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Positive Parenting: Self-Work in Practice

Do you ever feel unappreciated or disrespected around your children? How about furious and disconnected? Do you ever ask yourself, “What am I doing wrong?” even though you have tried numerous parenting strategies and exhausted all your efforts?

There is a pressure in our society to live up to being an ideal parent. Positive parenting advice encourages parents to show their love by being sensitive, patient, supportive, understanding and nurturing. Acknowledging children’s feelings, comforting kids during meltdowns, using a calm voice, avoiding violence and offering empathy and respect are just a few of the expectations out there for us to aspire to.

However, often parents express disappointment and shame in being frustrated and angry with their children. They complain of feeling like failures and wonder why their children remain ill-behaved, rude and ungrateful when all the parents do is give and try their hardest.

Children, though cute and sweet, are just as human as our adult family members and work colleagues. Don’t be surprised – they can be just as mean, especially since they don’t yet possess or use the skills necessary to express themselves appropriately. They are also quite capable of testing boundaries and projecting and releasing their frustrations onto anyone they trust and care to be a punching bag. Ouch!

Positive parenting permits children to express all of their emotions. However, the more challenging practice of positive parenting is modeling to our children appropriate examples of expression and behavior. Your child is continuously looking, listening and mimicking you. Yes, actions do speak louder than words. So what can you do to model self-care, self-love and self-respect?

Consider actions such as articulating and expressing your feelings truthfully and appropriately with your children. Do you catch yourself swallowing your pain and frustration or putting on a “happy” mask? Go ahead and flex those muscles in asserting your personal boundaries, space, expectations and needs with your child. Be bold. Face conflict with confidence instead of making excuses for your children’s behavior in order to be liked or to “keep the peace.”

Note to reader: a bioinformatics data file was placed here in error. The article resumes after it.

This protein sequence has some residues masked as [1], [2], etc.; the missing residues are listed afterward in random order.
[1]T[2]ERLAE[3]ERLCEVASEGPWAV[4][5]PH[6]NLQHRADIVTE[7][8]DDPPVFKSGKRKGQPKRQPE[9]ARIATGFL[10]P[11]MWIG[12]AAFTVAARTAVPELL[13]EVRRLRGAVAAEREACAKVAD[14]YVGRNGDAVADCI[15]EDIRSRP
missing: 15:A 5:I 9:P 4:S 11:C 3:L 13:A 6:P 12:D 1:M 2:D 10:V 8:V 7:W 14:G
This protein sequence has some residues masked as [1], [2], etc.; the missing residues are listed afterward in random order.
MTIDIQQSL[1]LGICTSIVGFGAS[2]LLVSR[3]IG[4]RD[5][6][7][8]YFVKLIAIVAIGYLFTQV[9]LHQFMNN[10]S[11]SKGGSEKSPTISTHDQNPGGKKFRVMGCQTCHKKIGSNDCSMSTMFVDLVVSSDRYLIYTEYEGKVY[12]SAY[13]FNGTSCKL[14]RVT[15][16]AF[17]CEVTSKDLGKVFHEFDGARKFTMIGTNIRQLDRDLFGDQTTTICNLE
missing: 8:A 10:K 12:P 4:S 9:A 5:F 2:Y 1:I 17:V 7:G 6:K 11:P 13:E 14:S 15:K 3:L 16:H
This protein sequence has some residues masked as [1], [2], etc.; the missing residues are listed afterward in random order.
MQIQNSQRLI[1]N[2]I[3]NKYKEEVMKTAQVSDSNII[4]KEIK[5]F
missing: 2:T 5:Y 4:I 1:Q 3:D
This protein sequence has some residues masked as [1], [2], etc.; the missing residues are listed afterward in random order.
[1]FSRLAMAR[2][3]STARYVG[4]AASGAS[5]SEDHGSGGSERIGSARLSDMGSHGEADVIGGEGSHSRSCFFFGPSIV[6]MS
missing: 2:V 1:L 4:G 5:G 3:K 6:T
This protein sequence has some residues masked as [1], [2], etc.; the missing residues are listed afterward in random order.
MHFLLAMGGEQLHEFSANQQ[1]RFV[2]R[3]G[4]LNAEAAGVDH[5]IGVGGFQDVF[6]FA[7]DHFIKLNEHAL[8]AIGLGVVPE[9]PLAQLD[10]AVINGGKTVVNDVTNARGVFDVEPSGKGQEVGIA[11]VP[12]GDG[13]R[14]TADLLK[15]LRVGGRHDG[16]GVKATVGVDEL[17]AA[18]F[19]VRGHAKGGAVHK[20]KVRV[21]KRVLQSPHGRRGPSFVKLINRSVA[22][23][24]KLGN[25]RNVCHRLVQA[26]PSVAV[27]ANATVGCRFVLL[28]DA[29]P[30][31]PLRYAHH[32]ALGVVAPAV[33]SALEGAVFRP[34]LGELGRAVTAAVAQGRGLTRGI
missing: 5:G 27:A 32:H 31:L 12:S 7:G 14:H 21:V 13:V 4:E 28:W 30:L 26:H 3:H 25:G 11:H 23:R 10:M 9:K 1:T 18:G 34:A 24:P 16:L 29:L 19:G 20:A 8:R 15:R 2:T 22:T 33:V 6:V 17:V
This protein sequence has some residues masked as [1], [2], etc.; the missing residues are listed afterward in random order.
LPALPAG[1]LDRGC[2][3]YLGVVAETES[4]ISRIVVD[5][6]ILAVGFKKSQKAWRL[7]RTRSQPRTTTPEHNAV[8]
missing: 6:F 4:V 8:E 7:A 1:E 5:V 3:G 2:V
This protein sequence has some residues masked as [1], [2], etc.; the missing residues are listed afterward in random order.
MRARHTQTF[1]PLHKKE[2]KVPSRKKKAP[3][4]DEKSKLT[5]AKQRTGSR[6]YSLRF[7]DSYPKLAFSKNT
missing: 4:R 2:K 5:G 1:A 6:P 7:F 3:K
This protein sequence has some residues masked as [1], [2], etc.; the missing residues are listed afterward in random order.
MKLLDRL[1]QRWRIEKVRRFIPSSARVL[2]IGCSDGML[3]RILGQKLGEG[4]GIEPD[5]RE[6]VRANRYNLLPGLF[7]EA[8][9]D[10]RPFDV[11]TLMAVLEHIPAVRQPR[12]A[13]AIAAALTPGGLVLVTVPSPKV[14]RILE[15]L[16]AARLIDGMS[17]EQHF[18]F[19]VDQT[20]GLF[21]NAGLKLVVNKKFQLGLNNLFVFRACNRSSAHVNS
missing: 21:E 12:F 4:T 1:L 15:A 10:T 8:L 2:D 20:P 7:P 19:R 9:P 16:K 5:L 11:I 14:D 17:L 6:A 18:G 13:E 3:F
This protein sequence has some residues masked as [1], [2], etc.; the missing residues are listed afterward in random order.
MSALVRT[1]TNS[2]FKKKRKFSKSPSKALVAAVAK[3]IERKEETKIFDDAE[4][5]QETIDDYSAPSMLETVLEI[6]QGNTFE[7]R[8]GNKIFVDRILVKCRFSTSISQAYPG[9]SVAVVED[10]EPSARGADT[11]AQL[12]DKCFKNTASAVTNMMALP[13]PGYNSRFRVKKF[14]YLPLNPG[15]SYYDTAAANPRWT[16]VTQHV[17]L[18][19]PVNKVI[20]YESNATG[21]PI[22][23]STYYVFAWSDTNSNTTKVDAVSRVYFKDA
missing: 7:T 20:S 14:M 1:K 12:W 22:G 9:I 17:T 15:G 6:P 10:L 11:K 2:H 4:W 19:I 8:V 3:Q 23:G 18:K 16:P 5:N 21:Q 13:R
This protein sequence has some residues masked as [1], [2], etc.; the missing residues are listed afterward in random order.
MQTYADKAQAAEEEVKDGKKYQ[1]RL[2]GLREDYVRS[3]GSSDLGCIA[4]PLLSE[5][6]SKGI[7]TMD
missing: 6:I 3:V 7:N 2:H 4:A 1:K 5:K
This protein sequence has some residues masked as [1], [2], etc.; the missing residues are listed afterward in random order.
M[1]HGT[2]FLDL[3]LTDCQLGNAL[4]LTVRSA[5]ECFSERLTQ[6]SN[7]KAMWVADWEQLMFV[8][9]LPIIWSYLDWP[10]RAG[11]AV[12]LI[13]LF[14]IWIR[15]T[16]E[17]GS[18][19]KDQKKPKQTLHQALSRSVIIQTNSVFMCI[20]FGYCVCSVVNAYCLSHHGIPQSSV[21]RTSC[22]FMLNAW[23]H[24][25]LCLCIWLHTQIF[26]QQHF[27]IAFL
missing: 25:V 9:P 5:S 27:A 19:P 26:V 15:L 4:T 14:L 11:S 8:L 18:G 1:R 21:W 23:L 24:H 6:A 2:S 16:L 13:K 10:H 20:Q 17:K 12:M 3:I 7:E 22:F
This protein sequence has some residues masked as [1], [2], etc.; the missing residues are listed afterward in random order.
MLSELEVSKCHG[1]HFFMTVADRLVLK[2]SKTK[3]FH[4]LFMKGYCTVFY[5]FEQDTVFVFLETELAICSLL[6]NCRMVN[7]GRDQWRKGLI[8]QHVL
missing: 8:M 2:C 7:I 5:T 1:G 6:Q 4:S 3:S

Use your courage in accepting and getting in touch with you “ugly” emotions such as fear, anger, pride or jealousy. Be mindful of verbally blaming your kids or the outside world for your annoyance or anger. Finally, practice managing and expressing your uncomfortable feelings honestly and effectively around your kids. Too hard? Ha! Parenting is often compared to signing up for a Ph.D in life. Take back your voice and self-worth. Consider getting support, seek to model others you look up to and take baby steps.

Good or bad, we can use our kids’ behaviors as a guiding reference point. Like a mirror, our kids offer us a picture of how we are showing up and doing in our personal lives. When our children push our buttons they release personality traits that we may often want to deny. We may discover in ourselves a pushover, an “avoider”, a “pleaser” or a worry wart. Other times we may realize that we are simply unhappy, scared, unfulfilled, needy, mad or insecure about something else entirely.

Being aware of what you need to work on is a gift. The great news is that the image you see can be transformed through your everyday personal choices. In response to your efforts, you may soon take pleasure and fulfillment in what your children and the rest of the world reflect back to you.

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